Human mesenchymal stem cells (MSCs) hold great promise for tissue regeneration. During tissue repair, MSCs migrate to the sites of injury and participate in the repair process [1, 2]. Stem cell migration not only plays a potential role in cell colonization inside biomaterial scaffolding , but also takes part in the reorganization of matrix . Moreover, the guided migration of MSCs creates a therapeutic environment for bone regeneration . These features emphasize the importance of targeted stem cell migration in tissue-engineering approaches.
Stem cell migration improves the curative ability of diseased tissues via appropriate homing inside injured sites [1, 2, 6]. Previously, it was reported that cell migration and subsequent suitable colonization of progenitor stem cells within injured sites accelerate myocardial regeneration [7, 8], reduce heart damage [9, 10], aid in recovery from spinal-cord injuries , cure nerve damage , and repair cartilage [13, 14]. The MSCs have the potential to migrate through bone marrow endothelium, by using the regulatory mediators of matrix metalloproteinase-2 and tissue-inhibitor metalloproteinase-3 . The administration of allogenic MSCs, whether derived from bone marrow or from adipose tissue, was reported for cellular proliferation, neurogenesis, and takes part in the functional recovery of brain after ischemic stroke . Moreover, clinical trials of using human MSCs for bone fractures, bone defects, and cartilage disorders have been performed [17–19]. The investigation of targeted stem cell migration could be beneficial for tissue regeneration, especially for cartilage restoration. Chondrocytes in the articular cartilage lack innervations and vascularization and have low mitotic potential. Moreover, the chondrocytes have no physical contact to each other and entrapped into extracellular matrix [20–22]. These features make cartilage restoration is a hot issue in case of regeneration.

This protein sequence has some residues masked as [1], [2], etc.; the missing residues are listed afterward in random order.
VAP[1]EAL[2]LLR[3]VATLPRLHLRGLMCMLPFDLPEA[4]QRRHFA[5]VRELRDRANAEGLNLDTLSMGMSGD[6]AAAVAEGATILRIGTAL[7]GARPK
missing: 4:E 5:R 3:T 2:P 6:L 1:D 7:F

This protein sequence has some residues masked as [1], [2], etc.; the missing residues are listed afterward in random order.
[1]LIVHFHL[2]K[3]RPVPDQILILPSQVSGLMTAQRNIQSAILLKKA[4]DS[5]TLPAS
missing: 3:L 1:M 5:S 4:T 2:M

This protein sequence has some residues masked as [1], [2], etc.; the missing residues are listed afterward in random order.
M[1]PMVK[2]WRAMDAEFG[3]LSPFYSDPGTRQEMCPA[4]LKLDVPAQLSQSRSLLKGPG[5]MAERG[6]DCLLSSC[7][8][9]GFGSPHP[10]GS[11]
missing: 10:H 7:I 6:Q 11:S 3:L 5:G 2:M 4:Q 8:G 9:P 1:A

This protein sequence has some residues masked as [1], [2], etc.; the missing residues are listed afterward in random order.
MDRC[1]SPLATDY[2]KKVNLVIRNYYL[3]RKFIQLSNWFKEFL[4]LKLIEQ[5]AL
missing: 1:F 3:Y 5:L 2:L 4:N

Autologous chondrocyte transplantation is an established technique for cartilage repair [23–25], which consists of chondrocyte isolation, in vitro dedifferentiation, and transplantation [25–27]. It is established that dedifferentiation is necessary to achieve a high cell number, and it is considered a curative step in such technologies [28–30]. However, massive dedifferentiation of chondrocytes results in loss of the chondrogenic phenotype and formation of primitive multipotent cell types [28–31]. To overcome such shortcomings, chondrogenic maintenance cues such as cytokines, chemokines, and growth factors are required to regulate and control the process of chondrocyte transplantation. The theoretic assumption is that this would increase remedial time and therapeutic cost because of in vivo posttransplantational procedures for chondrogenic differentiation and maintenance. It necessitates the use of such culture techniques and cell types, which not only maintain a chondrogenic-specific phenotype, from the beginning of transplantation, but also proliferate to increase the number of cells.
Therefore, the direct mobilization of endogenous cells and subsequent migration to the point of injury could be a promising approach for cartilage regeneration. In this context, the motility and migratory features of chondrocytes have been characterized . To investigate the migratory effect of serum- or CCL25-mediated chemotaxis on chondrogenic cells, we isolated differentiated cells from compact pellets, after 28 days of chondrogenic differentiation. They maintained the chondrogenic nature for about 14 days in the culture and were able to proliferate. After chondrogenic confirmation, their surface profile and cell-migration ability were examined for serum- or CCL25-mediated chemotaxis.